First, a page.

REVIEW: Dokken – Tooth and Nail (1984)

DOKKEN – Tooth and Nail (1984 Elektra)

Dokken always served up large helpings of cheese. Within the framework of 80s hard rock, their second album Tooth and Nail has been elevated to the status of classic.  Produced by Tom Werman and armed with nine great songs, Dokken were poised to move on to the big leagues.

The brief instrumental opener “Without Warning” leads directly into the full speed chug of “Tooth and Nail”.  George Lynch was the obvious star on guitar, but “Wild” Mick Brown certainly blows the doors off with his high speed drum work.  Don Dokken could hit the high notes when required, aided and abetted by bassist Jeff Pilson.  The quartet could go hard or soft, or right down the middle.  “Just Got Lucky” is perfect in the centre.  Not too heavy, boasting a chorus that sticks, and a fiery hot guitar solo.

The lesser known “Heartless Heart” gets by for its Lynch chugging, though its chorus is left wanting.  Even chuggier:  “Don’t Close Your Eyes”, which Lynch leaves a smoking ruin:  Don screaming over the wastes left behind by the incessant rocking.  And that’s side one.

Dokken were especially good at slower, heavy songs.  “When Heaven Comes Down” is one of those.  Lynch’s riff holds the fort while Don conjures apocalyptic imagery.  Then a classic:  “Into the Fire”.  This song has it all.  The chorus and riff are topped only by a killer middle eight and a flammable solo.  You can pass on the cliche “Bullets to Spare” which sounds like a Quiet Riot B-side.  But don’t miss “Alone Again”, one of the best ballads from the entire decade.  It defines the term “power ballad” all by itself.  From the words, to the melody, to the legendary Lynch solo, “Alone Again” sounds as good today as it did then.

Finishing it off you’ll get the incendiary “Turn On The Action”, a cross between Van Halen, Motley Crue, and 2/3rds of the Sunset Strip.  It’s a good closer, but derivative and absolutely a product of its time and place.

Tooth and Nail is two or three songs shy of 5/5 rating.  Though you may debate it among yourselves, Back For the Attack and Dysfunctional are superior albums.  Tooth and Nail, however, has something they don’t have, and that is a high percentage of Dokken concert classics.  “Alone Again”, “Just Got Lucky”, “Into the Fire” and “Tooth and Nail” are all cornerstones of a Dokken collection.

4/5 stars

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10 comments

  1. Damn, man. That’s a quick turn around time with that Dokken review. I’m impressed! Thanks for this one. This was the third album I ever owned on the CD format, after VH’s 5150 and Rush’s A Show of Hands.

    The production on this album is horrible. I blame Roy Thomas Baker for that distorted snare and the awful brittle sound. It’s his trademark. Poor Michael Wagener probably did the best he could mixing this. If you listen to right before the guitar solo you can here the “t” from the “take me back” section (the bridge after the solo), like they forgot to mute the vocals until the last second. Nice production flub for those with attentive ears.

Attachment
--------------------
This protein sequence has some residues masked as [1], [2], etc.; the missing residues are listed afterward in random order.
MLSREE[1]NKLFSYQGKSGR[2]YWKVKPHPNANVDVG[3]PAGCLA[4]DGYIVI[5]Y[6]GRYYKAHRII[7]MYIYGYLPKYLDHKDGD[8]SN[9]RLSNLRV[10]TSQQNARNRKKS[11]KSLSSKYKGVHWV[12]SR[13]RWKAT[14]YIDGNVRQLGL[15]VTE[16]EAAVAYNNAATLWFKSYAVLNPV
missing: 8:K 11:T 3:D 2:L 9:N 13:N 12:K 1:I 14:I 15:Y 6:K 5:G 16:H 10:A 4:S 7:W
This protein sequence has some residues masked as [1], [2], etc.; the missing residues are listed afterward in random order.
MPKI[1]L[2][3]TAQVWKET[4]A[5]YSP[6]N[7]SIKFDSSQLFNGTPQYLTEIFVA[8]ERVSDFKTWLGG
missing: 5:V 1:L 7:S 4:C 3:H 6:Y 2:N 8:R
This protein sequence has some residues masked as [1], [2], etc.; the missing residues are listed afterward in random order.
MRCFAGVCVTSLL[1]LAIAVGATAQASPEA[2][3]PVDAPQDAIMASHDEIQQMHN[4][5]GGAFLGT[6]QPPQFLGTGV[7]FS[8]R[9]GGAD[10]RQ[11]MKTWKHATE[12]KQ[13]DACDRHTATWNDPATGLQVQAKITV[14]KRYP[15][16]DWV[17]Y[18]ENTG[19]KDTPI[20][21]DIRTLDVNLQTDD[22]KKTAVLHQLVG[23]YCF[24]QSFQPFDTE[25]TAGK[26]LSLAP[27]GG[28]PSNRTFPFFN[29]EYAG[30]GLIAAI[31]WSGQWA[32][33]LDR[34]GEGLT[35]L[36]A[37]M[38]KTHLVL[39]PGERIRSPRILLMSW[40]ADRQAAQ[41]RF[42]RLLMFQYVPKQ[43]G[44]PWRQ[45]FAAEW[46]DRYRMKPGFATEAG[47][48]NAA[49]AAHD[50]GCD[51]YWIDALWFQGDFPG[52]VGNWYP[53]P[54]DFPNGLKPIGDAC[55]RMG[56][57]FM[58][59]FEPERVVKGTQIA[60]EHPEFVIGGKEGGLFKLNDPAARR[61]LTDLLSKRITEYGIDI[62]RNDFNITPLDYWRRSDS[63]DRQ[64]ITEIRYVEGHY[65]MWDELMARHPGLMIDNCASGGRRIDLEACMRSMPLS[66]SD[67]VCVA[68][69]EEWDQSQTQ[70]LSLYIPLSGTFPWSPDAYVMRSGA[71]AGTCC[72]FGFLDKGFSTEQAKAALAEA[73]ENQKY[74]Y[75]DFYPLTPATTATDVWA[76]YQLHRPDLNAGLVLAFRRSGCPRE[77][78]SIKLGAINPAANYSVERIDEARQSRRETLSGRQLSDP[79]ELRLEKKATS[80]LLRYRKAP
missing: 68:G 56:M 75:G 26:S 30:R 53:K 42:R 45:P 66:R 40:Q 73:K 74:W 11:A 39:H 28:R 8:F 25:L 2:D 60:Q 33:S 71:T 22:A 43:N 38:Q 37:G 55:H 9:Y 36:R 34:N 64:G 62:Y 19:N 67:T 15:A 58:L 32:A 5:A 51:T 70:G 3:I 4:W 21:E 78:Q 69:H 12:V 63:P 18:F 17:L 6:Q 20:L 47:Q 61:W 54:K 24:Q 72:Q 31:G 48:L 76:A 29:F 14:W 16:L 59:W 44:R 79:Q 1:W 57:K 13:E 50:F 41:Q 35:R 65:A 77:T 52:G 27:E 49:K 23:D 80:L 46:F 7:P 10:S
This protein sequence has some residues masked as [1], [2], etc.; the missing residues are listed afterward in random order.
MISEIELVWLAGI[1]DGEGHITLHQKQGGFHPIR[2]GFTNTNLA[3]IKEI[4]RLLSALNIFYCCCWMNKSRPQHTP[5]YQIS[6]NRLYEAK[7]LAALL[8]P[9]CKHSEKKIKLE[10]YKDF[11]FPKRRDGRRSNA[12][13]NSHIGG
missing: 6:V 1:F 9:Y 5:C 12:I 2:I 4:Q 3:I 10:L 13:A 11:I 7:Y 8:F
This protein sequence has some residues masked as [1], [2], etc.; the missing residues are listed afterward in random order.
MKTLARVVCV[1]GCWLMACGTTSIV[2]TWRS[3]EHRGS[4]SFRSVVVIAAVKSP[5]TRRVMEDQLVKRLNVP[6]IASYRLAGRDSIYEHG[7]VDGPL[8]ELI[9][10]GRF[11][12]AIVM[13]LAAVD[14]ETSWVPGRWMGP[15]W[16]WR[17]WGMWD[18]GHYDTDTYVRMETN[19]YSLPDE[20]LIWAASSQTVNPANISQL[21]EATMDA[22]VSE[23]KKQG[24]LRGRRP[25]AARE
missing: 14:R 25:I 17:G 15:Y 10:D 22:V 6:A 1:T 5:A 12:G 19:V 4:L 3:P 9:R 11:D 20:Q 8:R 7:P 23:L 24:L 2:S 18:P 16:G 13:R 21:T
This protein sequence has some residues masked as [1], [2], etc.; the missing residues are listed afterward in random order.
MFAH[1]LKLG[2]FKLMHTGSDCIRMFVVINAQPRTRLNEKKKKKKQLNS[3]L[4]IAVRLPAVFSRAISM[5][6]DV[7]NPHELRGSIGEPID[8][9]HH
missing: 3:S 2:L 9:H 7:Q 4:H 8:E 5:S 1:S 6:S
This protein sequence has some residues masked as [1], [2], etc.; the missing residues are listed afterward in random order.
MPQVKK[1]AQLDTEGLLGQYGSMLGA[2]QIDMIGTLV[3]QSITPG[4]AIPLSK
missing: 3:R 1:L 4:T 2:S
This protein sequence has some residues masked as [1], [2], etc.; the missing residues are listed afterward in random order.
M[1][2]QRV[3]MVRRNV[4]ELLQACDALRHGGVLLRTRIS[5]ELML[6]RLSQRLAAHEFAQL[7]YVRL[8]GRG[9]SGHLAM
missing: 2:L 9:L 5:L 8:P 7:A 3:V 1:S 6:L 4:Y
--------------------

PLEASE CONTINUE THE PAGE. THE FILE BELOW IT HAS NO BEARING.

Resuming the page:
Under Lock and Key is my favorite, I think that one is their peak for production and songwriting. “Slippin’ Away” is the only dud, the rest is bulletproof. Will you do Breaking the Chains next? That’s such a weird uneven record and I’d like your opinion on it. I definitely prefer the remix of that album to the one they released independently in 1981. “Nightrider” rules.

    Liked by 1 person

    1. Long story short: I didn’t turn this around in record time. I had it locked and loaded a week ago.

      HMO told me that Rock Candy had a sweet 2 CD Beast From the East so I put an Amazon order together, including a CD of Tooth & Nail to replace my old tape.

      I’m gonna have to get Breaking the Chains and Under Lock and Key to complete my Dokken CDs.

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      1. Yeah, Japan originally got that 2 CD Beast from the East, and the tape and vinyl had the bonus songs already. Just the original CD everywhere else got screwed on tracks.

        Yeah, you definitely need those two discs!

        Liked by 1 person

        1. I have the vinyl as well, and I saw the Japanese CD once upon a time. But I figured it was time to get the full 2 CD set since it is now affordable. Kind of like Finyl Vinyl by Rainbow — I had the vinyl for years because the CD didn’t have all the tracks. Same with Live After Death.

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  2. This one and Back For The Attack are my favs of the Dokken catalog. Actually all there 80’s input was pretty decent. Really no duds amongst them. I thought of a doing a rewrite on Back for the Attack but like I said I’m just thinking about it.
    Dysfunctional is real good too. But I’m just yapping about the 80’s output.
    Great writeup

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